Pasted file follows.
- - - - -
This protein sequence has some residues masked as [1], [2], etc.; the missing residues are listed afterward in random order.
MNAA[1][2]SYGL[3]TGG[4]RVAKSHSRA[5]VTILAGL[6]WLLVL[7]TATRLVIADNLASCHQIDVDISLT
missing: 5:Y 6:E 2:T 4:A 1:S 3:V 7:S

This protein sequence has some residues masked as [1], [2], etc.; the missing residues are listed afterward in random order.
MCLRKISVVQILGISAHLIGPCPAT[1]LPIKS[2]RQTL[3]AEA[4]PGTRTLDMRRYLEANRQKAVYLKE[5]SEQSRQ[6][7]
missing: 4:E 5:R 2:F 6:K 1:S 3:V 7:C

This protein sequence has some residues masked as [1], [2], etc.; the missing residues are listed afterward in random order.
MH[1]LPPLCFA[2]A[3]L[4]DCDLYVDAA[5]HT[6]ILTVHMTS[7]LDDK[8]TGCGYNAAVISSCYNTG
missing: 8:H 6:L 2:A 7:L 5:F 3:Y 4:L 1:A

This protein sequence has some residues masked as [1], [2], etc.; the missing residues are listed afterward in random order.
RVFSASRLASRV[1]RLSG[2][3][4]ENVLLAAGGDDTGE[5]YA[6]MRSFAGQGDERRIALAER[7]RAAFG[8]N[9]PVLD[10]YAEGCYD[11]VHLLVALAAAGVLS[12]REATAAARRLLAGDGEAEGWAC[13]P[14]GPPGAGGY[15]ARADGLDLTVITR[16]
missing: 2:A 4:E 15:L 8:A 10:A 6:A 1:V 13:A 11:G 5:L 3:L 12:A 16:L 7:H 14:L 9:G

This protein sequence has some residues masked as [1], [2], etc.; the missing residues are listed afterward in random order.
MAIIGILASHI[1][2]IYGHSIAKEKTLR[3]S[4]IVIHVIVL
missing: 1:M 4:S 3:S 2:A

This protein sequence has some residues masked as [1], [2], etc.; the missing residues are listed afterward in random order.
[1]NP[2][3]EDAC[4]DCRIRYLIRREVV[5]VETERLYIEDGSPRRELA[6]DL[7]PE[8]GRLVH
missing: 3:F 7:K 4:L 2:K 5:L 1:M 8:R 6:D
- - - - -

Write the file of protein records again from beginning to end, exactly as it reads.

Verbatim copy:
This protein sequence has some residues masked as [1], [2], etc.; the missing residues are listed afterward in random order.
MNAA[1][2]SYGL[3]TGG[4]RVAKSHSRA[5]VTILAGL[6]WLLVL[7]TATRLVIADNLASCHQIDVDISLT
missing: 5:Y 6:E 2:T 4:A 1:S 3:V 7:S

This protein sequence has some residues masked as [1], [2], etc.; the missing residues are listed afterward in random order.
MCLRKISVVQILGISAHLIGPCPAT[1]LPIKS[2]RQTL[3]AEA[4]PGTRTLDMRRYLEANRQKAVYLKE[5]SEQSRQ[6][7]
missing: 4:E 5:R 2:F 6:K 1:S 3:V 7:C

This protein sequence has some residues masked as [1], [2], etc.; the missing residues are listed afterward in random order.
MH[1]LPPLCFA[2]A[3]L[4]DCDLYVDAA[5]HT[6]ILTVHMTS[7]LDDK[8]TGCGYNAAVISSCYNTG
missing: 8:H 6:L 2:A 7:L 5:F 3:Y 4:L 1:A

This protein sequence has some residues masked as [1], [2], etc.; the missing residues are listed afterward in random order.
RVFSASRLASRV[1]RLSG[2][3][4]ENVLLAAGGDDTGE[5]YA[6]MRSFAGQGDERRIALAER[7]RAAFG[8]N[9]PVLD[10]YAEGCYD[11]VHLLVALAAAGVLS[12]REATAAARRLLAGDGEAEGWAC[13]P[14]GPPGAGGY[15]ARADGLDLTVITR[16]
missing: 2:A 4:E 15:L 8:A 10:A 6:A 1:V 13:A 11:G 5:L 3:L 12:A 16:L 7:H 14:L 9:G

This protein sequence has some residues masked as [1], [2], etc.; the missing residues are listed afterward in random order.
MAIIGILASHI[1][2]IYGHSIAKEKTLR[3]S[4]IVIHVIVL
missing: 1:M 4:S 3:S 2:A

This protein sequence has some residues masked as [1], [2], etc.; the missing residues are listed afterward in random order.
[1]NP[2][3]EDAC[4]DCRIRYLIRREVV[5]VETERLYIEDGSPRRELA[6]DL[7]PE[8]GRLVH
missing: 3:F 7:K 4:L 2:K 5:L 1:M 8:R 6:D